Rightist Knesset members strongly criticized Minister Raleb Majadele Saturday, after he said in an interview to Yedioth Ahronoth this weekend that he refuses to sing Israel's national anthem, Hatikva.
In the interview, Majadele said, "Of course I would not sing the anthem in its current form. But before we talk about symbols, I want
to talk about equal education for my children. It's more important that my son would be able to buy a house, live with dignity… the Arabs are not in a mood to sing right now."
Majadele told Ynet following interview that, "As a government minister, I swore allegiance to the laws of the State of Israel, and I intend to honor them." Majadele noted that he expresses his respect to the national anthem by standing up whenever the song is being sung.
"To the best of my knowledge, the law does not require me to sing the anthem, but to honor it. I fail to understand how an enlightened, sane Jew allows himself to ask a Muslim person with a different language and culture, to sing an anthem that was written for Jews only," he added.
'Majadele must apologize'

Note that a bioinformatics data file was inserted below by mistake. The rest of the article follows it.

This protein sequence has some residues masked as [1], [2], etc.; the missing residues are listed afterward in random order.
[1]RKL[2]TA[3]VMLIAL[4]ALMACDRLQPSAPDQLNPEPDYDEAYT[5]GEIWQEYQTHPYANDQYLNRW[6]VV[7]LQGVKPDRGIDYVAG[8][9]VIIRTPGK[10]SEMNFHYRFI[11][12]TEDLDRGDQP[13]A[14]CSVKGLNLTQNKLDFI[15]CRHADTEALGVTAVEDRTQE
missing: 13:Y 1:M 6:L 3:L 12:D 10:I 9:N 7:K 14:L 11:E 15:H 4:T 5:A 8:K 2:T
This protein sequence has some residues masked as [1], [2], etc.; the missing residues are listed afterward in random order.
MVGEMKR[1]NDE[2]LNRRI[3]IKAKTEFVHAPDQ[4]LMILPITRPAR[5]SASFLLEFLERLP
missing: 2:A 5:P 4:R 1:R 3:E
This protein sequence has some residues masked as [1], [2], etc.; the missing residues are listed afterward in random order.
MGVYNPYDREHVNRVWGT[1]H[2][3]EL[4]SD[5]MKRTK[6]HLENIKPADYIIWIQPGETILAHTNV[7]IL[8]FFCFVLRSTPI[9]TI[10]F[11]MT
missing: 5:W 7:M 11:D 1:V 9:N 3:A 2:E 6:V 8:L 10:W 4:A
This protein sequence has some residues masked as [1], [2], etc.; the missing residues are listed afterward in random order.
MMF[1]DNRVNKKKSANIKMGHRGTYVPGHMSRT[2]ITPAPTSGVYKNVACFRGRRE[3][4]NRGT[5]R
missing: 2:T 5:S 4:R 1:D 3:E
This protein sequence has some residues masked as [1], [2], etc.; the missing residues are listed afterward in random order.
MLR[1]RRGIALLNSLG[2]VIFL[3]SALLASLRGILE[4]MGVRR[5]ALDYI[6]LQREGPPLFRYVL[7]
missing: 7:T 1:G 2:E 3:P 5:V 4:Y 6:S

Majadele's statements prompted harsh responses among right-wing MKs. MK Arieh Eldad (National Union-National Religious Party) said that a man who refuses to sing the national anthem should not be a minister.
"I don't want to force Minister Majadele to sing the anthem, but I don't want to see as a minister a man who does not identify with Israel's character, and who declares he does not identify with the national anthem," he stated.
MK Zevulun Orlev (National Union-NRP) was also furious with Majadele's words and said that the prime minister should order the minister to apologize.
"Majadele's statements should raise deep concern. They represent a clear violation of his ministerial oath to be loyal to the State of Israel and its laws. I call on the prime minister to demand that he make it clear he is loyal to the State of Israel as a Jewish state," he declared.
Tibi: Attacks are hypocritical
Meanwhile, MK Ahmed Tibi voiced his support for Majadele, and said that he too never sings the anthem.
"The attacks on him from the Right are hypocritical, self-righteous and ridiculous. Hatikva's words cannot be sung by any Arab citizen," Tibi said, adding that any reasonable Jew should sympathize with this sentiment, "Including honest rightists who have already accepted the fact that the words are aimed at the Jewish, not the Arab, soul."
"Lately we have witnessed a torrent of anti-Arab statements, and this should be understood in this context," he concluded.